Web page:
Earlier this month, I had the chance to watch Dating Amber by director/writer David Freyne and saying I loved the film would be an understatement. Dating Amber was fresh, innovative and felt like a film we had not had the chance to see before. Not only did I review it (read my review here) but we also did a giveaway for the film. Last week, I had the chance to speak over Zoom with Lola Petticrew who portrays Amber in the film.
Here’s the interview with Lola.
Lola: Hi! How are you?
Arianne: I’m good, I’m good.
Lola: Good, good.
Arianne: Thank you for taking the time, I know you’re filming right now.
Lola: No, don’t be silly. Pleasure.
Arianne: I want to start by saying I truly enjoyed the movie. It’s rare to see coming of age stories about two queer kids being friends. It never happens.
Arianne: I wanted to know to start, how did you get involved with the project and why did you want to be Amber?
Lola: When I first read the script, I was really excited like you said about the idea that the two co-leads were a gay woman and a gay man, but that the focus of the film was on their platonic friendship and not romantic love. And I thought I hadn’t seen a coming out story like this before and I just thought it was just so funny, I was completely enchanted by it from the start. And Fionn [O’Shea, who plays Eddy in the film] and I always say that sometimes you get a script and you want to do it. And I think with this script, we felt like we had to do it. And you know, playing Amber was a treat. Straight away, she’s bold and loud, she takes up space but she’s also incredibly selfless and has a massive heart.
Arianne: And how did you develop that chemistry between you and Fionn. Was it always there, did you have a chemistry read or was it just there from the beginning?
Lola: Yeah, we had a chemistry read although when we met at the read, we met that day and I think straight away we knew that we would be friends if not co-workers. But I definitely knew that if I was going to get the job that it would be with Fionn. And then after that, we just rehearsed quite a lot actually which is rare for an independent film. Because of that, we got to hang out all the time. So by the time we got to set, you know, we were really best friends and we got to bring a lot of our own chemistry to the film.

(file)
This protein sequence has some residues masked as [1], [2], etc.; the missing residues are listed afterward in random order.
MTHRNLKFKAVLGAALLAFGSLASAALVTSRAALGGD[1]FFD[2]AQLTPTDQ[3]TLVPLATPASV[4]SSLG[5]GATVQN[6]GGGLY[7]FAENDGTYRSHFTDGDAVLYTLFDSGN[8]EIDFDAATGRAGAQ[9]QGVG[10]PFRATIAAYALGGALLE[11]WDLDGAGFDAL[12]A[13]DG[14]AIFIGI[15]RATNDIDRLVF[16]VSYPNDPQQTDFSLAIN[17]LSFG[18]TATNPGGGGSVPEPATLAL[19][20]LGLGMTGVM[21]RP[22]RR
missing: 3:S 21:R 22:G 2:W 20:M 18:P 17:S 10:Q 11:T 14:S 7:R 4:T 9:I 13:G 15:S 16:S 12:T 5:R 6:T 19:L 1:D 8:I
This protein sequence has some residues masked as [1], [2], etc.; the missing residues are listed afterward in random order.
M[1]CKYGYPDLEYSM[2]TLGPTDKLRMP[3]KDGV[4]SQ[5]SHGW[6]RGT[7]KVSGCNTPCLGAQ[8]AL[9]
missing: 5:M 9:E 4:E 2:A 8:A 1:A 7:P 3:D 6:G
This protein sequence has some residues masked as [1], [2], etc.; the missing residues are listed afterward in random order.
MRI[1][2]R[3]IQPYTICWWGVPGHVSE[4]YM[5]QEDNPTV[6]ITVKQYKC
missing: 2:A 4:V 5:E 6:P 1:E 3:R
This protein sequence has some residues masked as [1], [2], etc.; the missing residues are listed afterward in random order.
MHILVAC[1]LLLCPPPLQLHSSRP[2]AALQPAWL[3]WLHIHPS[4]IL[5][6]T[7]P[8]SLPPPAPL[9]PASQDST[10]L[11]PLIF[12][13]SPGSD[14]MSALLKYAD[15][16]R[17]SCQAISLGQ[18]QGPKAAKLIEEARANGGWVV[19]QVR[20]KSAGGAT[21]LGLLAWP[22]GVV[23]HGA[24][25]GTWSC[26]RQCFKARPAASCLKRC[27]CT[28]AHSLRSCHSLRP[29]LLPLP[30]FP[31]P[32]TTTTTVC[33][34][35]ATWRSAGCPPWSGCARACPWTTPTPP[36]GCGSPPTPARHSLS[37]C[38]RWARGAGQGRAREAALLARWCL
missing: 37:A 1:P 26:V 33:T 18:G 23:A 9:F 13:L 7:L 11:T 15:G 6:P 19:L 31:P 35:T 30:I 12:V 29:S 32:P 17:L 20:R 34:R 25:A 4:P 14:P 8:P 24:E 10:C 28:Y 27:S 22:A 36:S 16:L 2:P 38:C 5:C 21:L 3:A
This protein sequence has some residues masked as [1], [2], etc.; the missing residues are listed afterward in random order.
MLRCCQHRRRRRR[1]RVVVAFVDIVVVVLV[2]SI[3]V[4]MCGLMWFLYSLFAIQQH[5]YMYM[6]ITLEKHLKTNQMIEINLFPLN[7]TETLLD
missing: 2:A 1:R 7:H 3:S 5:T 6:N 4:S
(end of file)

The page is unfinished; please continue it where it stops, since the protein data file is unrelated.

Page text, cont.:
Arianne: It read on screen, I could believe it in the friendship. It’s also very easy to relate to Amber because you can see that she has this duality about her where she wants to be herself, but also she is trying to hide who she is. How did you approach this duality in her?
Lola: I think that is kind of everyone, regardless of sexuality, something that is in teens. You kind of feel two sides of the coin. You still kind of figuring yourself out, your kind of wearing this jacket that doesn’t fit anymore and you’ve outgrown it, you don’t know what to do and you can feel like those roots of home are strangling, but I think that everybody feels that way at seventeen years old. Regardless of if you are destined for things bigger and you just need to be able to go and flourish in order to live the life you are meant to. I think that it a really universal experience.
Arianne: I think my favourite scene was the one at the drag show because you can see Amber be free for the first time and the whole scene felt so familiar because of how you guys acted it out with this baby gay face of wonder. How was filming that sequence because it looked like so much fun?
Lola: Yeah, I mean, it was great. Our set designer Emma did an amazing job at the club and Johnny, who was the Drag Queen, is unbelievable and yeah, it was really fun. We kinda shot it all in one shot with our amazing cinematographer Rory, and it was really fun. It was a long day but it was so lush to be with everyone and we were all delighted. Lauren, who played Sarah was in, so I was blushing, it was lovely.
Arianne: Having this movie be a comedy is so different because so many queer films are about us dying, it was refreshing to watch but it also such emotional moments where it had me crying by the end. The film is about hope and friendship, which is rare, I was wondering how were you guys to navigate those two worlds of intense emotions but also the comedic moments?